• This article is about planning and placemaking and stuff, and also deeply philosophical. Good read.
    QUOTE
    When I covered sports as a newspaper reporter, I got into a discussion with a highly successful football coach about his obsession with control. By the time a coach reaches the upper tiers of his profession, he or she has experienced hundreds of ways to lose. So they become students of failure, of where they missed opportunities to choose a better way to prepare a team or respond in a game situation. They hate surprises, even though they can’t think of many contests where they weren’t surprised at some point. They know that talented players will at some crucial moments in a contest improvise with success, perhaps even with game-winning success. But that’s not something they can control. And coaches are control freaks. So they drill their teams for near-instinctual responses to situations in order, they hope, to minimize the necessity for innovation. To control what’s within their power to control.

    I remember what the football coach told me about strategies for optimizing flexibility, for withholding commitment to rules, for keeping an open mind. “Well, I guess an open mind can be a good thing,” he told me. “But you have to be careful that your mind’s not so open that your brains fall out.”
    UNQUOTE

    tags: flexibility predictability planning placemakers

  • We knew this already (well, some of us did), but this article is really worth a close read.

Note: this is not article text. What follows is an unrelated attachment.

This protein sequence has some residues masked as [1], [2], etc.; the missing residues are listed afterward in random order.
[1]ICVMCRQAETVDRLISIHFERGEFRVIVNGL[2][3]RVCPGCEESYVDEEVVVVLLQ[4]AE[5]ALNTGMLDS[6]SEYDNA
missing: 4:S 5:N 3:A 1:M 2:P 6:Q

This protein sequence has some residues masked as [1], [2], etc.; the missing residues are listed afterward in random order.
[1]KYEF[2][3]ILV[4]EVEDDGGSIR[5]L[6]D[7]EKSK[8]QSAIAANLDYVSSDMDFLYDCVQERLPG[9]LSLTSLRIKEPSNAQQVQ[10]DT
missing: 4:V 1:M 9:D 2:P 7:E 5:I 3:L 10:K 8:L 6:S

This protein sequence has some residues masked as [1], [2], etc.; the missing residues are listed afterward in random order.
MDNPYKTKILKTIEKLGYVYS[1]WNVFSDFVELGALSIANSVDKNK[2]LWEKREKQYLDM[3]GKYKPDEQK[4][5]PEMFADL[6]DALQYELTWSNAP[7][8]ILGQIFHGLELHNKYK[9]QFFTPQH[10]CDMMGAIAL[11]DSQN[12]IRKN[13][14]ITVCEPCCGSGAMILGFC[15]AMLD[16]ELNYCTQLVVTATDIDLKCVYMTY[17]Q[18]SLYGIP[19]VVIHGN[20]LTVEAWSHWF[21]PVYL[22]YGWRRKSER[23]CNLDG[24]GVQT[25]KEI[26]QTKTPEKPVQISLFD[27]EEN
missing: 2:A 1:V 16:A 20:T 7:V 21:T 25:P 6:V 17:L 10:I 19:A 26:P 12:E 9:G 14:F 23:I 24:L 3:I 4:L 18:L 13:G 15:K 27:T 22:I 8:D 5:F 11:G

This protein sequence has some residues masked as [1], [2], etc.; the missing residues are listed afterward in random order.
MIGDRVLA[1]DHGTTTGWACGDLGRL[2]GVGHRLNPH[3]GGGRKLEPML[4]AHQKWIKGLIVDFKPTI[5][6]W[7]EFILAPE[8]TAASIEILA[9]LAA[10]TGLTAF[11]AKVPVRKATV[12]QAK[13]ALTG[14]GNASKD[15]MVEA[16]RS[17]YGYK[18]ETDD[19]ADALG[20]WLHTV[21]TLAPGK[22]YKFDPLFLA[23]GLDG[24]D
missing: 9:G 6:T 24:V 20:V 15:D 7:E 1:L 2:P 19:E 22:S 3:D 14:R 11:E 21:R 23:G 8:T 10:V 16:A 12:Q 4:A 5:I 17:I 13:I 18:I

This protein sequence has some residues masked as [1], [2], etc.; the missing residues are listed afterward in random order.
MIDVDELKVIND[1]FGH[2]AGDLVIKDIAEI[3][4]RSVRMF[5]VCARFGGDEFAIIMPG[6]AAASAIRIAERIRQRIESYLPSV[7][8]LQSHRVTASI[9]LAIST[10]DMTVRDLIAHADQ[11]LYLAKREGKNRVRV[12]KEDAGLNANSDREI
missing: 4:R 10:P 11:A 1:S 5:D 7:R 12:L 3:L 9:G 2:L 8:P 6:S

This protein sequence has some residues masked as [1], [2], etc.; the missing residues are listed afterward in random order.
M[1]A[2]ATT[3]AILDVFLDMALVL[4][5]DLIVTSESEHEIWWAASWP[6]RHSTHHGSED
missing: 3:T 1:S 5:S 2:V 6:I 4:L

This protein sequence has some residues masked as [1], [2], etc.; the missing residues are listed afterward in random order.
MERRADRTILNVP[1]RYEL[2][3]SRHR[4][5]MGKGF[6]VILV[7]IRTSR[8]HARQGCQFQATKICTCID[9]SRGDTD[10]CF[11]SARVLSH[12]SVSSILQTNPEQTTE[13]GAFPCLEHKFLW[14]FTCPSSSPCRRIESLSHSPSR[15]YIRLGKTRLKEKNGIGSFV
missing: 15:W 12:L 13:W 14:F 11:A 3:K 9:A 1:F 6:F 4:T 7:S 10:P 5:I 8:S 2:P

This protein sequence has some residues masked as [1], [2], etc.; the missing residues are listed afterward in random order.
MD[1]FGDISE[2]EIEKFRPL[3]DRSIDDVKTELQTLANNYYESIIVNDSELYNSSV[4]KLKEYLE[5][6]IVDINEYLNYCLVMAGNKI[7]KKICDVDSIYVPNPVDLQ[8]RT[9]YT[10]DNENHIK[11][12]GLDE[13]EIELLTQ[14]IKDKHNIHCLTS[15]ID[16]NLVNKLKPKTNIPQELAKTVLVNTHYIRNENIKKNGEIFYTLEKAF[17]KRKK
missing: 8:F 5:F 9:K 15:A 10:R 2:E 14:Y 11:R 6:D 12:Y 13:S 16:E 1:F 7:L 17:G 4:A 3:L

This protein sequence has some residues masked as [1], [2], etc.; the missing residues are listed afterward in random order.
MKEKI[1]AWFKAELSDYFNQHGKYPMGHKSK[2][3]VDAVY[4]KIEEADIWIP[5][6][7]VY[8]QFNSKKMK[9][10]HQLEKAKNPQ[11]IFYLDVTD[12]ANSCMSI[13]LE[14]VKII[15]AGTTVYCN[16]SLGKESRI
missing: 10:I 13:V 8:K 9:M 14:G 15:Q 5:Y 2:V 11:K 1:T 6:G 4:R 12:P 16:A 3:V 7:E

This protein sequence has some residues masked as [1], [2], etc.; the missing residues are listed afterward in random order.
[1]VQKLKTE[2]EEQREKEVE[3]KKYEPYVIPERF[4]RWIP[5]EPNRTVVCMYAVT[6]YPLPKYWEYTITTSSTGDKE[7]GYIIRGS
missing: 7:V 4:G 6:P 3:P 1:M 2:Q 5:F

QUOTE
    This points to an emerging disaster in street psychology. As suburban retailers begin to colonize central cities, block after block of bric-a-brac and mom-and-pop-scale buildings and shops are being replaced by blank, cold spaces that effectively bleach street edges of conviviality. It is an unnecessary act of theft, and its consequences go beyond aesthetics, or even the massive reduction in the variety of goods and services that results when one giant retailer takes over a block. The big-boxing of a city block harms the physical health of people living nearby, especially the elderly. Seniors who live among long stretches of dead frontage have actually been found to age more quickly than those who live on blocks with plenty of doors, windows, porch stoops, and destinations. Because supersize architecture and blank stretches of sidewalk push their daily destinations beyond walking distance, they get weaker and slower, they socialize less outside the home, and they volunteer less. Studies of seniors living in Montreal found that elderly people who lived on blocks that had front porches and stoops actually had stronger legs and hands than those living on more barren blocks. Meanwhile, those who could actually walk to shops and services were more likely to volunteer, visit other people, and stay active.
    UNQUOTE

    tags: atlantic_cities street_appeal cities biophilia facades built_environment charles_montgomery

  • Powerful article.
    QUOTE
    Perhaps the greatest danger today is that of fatalist apathy. People do not think there is a viable alternative. They are wrong.

    On the technological side, techniques such as anonymization and pseudonymization allow the development of personalized services that don’t invade privacy on a mass scale – yes, targeted investigations can extricate identifying information out of such masked data, but we want targeted investigations to remain possible. Indiscriminate dragnet surveillance is the problem here.